In this week’s blog, we find out more about an interesting new project taking place at the University of Edinburgh to conserve a large collection of bound volumes….
The Centre for Research Collections (CRC) at the University of Edinburgh is currently undertaking an exciting 6-month pilot project to conserve the Scottish Session Papers in preparation for digitisation.
The collections are held across three institutions: the Advocate’s Library, the Signet Library and the CRC. The collections consist of around 6,500 volumes, comprising of multiple case papers in one volume. The case papers of the Scottish Court of Session are the most significant untapped printed source for the history, society and literature of Scotland from 1710 to 1850. They cover an extraordinary period in the nation’s history from the immediate aftermath of the Union of 1707 through the Jacobite wars, the Enlightenment, the agricultural and industrial revolutions and the building of Walter Scott’s Edinburgh.
The aim of the project is to determine the most efficient and effective way to conserve the volumes before digitisation, as well as to calculate the time needed to do this, and the associated costs. Efficient workflows that focus on minimal intervention are key to ensure the collections are conserved quickly and are robust enough for digitisation. For this stage of the project, we have taken a selection of 300 volumes from all three institutions in four different condition categories:
- Good – the volume has minimal surface dirt
- Fair – the volume has moderate surface dirt, and/or detached labels
- Poor – the volume has moderate or extensive surface dirt, and/or detached boards
- Unusable – sewing has broken and the text block is split in multiple places
Example of an ‘unusable’ book. Text block has broken in half
This week’s blog is a summary of a six-month internship by Sarah Graham at the University of Glasgow. Sarah helped to prepare for the current ‘Ingenious Impressions’ exhibition at the Hunterian Art Gallery, which closes on the 21st June. Don’t miss out on this innovative exhibition, get down there now!
For the last six months I have been the conservation intern on the Glasgow Incunabula Project at the University of Glasgow. This was in preparation for the Ingenious Impressions exhibition which opened in February and runs until June. There has been a lot of bench work in the studio to prepare this 500 year old material for display but I have also been given experience outside the studio during the installation and engaging with social media. The overwhelming majority of material in Special Collections is available for reference in the reading room and they frequently loan material to exhibitions worldwide. This, however, is the first time they have curated their own exhibition in over 10 years. Over the last 5 years, the Glasgow Incunabula Project (Julie Gardham, Jack Baldwin and Bob Mclean) have catalogued over a thousand incunabula (books produced between 1450-1501) when the printed book was created as we know it today.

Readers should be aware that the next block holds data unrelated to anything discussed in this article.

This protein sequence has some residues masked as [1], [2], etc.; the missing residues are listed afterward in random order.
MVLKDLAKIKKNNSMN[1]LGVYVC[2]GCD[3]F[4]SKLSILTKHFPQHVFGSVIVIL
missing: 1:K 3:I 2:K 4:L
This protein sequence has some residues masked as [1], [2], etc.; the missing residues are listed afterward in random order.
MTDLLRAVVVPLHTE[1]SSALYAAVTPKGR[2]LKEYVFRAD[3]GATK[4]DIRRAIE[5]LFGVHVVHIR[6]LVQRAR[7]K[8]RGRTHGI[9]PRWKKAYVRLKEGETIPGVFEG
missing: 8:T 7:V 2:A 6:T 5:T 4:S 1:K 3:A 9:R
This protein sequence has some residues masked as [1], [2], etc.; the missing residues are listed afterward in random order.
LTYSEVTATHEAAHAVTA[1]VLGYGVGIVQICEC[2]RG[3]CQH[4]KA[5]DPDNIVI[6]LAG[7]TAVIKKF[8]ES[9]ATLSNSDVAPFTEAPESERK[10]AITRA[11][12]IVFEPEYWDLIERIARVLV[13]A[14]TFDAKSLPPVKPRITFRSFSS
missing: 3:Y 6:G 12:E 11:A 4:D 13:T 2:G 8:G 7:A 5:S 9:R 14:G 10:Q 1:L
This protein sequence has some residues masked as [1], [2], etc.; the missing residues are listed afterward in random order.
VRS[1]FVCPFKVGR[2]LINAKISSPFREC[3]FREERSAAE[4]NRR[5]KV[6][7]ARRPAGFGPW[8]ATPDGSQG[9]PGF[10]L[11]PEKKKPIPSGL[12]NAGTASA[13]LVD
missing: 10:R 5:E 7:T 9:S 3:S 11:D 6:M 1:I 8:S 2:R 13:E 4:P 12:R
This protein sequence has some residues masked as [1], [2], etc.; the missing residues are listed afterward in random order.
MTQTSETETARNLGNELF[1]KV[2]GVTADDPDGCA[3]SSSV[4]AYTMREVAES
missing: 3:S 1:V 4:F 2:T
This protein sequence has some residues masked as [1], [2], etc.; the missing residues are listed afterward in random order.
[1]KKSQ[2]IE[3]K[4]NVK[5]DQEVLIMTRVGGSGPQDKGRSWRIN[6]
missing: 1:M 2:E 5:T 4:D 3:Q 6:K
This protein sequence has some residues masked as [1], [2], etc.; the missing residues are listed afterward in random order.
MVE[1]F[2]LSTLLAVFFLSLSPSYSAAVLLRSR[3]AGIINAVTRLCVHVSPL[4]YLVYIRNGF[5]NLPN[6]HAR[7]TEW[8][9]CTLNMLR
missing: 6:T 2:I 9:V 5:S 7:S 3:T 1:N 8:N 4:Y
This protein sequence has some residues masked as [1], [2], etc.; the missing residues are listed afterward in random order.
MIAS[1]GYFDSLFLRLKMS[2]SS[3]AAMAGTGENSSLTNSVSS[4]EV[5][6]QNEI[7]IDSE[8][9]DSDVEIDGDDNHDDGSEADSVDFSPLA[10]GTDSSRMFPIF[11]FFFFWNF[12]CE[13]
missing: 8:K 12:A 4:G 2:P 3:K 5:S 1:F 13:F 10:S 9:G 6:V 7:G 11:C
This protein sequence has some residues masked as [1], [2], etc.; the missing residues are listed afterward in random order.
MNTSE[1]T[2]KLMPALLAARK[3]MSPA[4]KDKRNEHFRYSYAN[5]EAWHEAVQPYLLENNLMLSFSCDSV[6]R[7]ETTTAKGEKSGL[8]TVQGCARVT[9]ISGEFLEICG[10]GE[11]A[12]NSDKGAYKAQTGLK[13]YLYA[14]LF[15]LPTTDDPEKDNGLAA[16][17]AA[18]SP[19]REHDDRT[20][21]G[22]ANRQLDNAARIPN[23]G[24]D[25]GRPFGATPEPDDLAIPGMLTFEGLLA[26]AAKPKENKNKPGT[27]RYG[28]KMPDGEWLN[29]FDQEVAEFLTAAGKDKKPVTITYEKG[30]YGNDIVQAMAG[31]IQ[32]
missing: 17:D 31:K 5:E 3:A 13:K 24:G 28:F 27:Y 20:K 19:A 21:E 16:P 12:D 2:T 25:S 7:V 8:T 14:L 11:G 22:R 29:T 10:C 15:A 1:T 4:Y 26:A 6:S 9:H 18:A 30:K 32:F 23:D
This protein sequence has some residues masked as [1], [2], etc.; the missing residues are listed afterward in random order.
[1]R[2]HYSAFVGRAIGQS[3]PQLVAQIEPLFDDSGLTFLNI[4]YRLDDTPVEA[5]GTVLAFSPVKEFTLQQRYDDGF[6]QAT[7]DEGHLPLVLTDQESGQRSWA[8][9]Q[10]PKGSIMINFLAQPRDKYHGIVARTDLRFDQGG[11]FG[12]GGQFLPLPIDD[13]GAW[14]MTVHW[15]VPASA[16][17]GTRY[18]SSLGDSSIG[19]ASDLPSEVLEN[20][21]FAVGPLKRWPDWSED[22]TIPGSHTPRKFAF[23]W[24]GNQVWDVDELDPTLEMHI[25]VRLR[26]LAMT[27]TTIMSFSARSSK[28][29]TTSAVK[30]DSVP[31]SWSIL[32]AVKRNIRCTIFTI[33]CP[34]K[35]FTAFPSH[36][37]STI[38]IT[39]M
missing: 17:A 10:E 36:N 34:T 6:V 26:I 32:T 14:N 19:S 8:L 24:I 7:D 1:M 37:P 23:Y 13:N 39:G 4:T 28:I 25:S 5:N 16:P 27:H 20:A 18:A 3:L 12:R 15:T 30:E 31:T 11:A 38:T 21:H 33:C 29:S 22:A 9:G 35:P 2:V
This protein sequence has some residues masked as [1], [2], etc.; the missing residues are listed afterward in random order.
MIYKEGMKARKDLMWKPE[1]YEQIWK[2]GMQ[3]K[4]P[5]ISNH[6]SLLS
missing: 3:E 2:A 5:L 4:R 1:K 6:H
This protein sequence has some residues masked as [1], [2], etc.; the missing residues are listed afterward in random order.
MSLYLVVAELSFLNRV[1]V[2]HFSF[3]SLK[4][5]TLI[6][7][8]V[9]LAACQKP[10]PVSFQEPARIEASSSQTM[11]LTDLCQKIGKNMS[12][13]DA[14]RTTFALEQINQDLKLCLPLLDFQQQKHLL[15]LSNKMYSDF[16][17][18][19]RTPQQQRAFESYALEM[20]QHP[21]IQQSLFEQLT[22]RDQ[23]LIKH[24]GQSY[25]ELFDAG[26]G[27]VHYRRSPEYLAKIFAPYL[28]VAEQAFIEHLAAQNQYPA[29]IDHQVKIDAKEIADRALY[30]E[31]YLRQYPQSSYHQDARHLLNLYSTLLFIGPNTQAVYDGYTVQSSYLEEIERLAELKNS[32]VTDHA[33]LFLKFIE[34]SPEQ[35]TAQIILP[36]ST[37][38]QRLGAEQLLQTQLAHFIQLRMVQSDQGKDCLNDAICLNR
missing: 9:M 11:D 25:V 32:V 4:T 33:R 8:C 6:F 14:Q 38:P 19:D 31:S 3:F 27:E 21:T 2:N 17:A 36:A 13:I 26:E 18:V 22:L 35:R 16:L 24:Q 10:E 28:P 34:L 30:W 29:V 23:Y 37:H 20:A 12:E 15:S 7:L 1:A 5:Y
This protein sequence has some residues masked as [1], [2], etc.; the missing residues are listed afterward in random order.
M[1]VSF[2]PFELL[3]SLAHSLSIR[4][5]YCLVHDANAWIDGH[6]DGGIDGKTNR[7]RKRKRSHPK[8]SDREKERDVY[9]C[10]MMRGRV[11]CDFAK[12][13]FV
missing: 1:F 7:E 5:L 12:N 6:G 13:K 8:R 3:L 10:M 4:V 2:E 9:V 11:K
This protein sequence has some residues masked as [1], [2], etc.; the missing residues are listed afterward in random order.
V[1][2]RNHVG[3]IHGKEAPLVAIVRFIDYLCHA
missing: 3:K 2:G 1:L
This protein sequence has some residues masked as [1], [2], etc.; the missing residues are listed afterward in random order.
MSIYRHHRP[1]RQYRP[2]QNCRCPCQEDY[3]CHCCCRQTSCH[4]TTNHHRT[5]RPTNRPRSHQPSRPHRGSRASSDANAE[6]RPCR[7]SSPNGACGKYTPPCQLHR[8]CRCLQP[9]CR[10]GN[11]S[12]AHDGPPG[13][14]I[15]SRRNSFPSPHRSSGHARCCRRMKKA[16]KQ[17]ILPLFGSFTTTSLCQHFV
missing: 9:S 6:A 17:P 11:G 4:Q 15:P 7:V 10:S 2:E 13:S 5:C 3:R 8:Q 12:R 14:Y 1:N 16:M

Only six months on from the Scottish independence referendum, and conservators at the National Library of Scotland are already considering the best way to preserve material produced by the two opposing political campaigns. Paper Conservator, Shona Hunter, discusses the difficulties in conserving this modern collection in this week’s blog…
I began working as a conservator at the National Library of Scotland in March 2014. I am part of a team of qualified professionals who carry out remedial treatments, create specialist housing, monitor and control storage environments and train staff and readers on the handling of manuscripts and books. We also prepare items for exhibition and loan. Historic items receive attention as do ephemeral materials which reflect modern life.
The National Library of Scotland is based in Edinburgh, my hometown. I moved back just in time to cast my vote in the referendum on Scottish Independence. Since then I have become involved with repackaging a sample of referendum related paraphernalia. After acquiring some banners, placards and signs, the referendum curator got in touch because she was concerned about the best way to protect and store these items.
Shona Hunter with some modern items from the referendum collection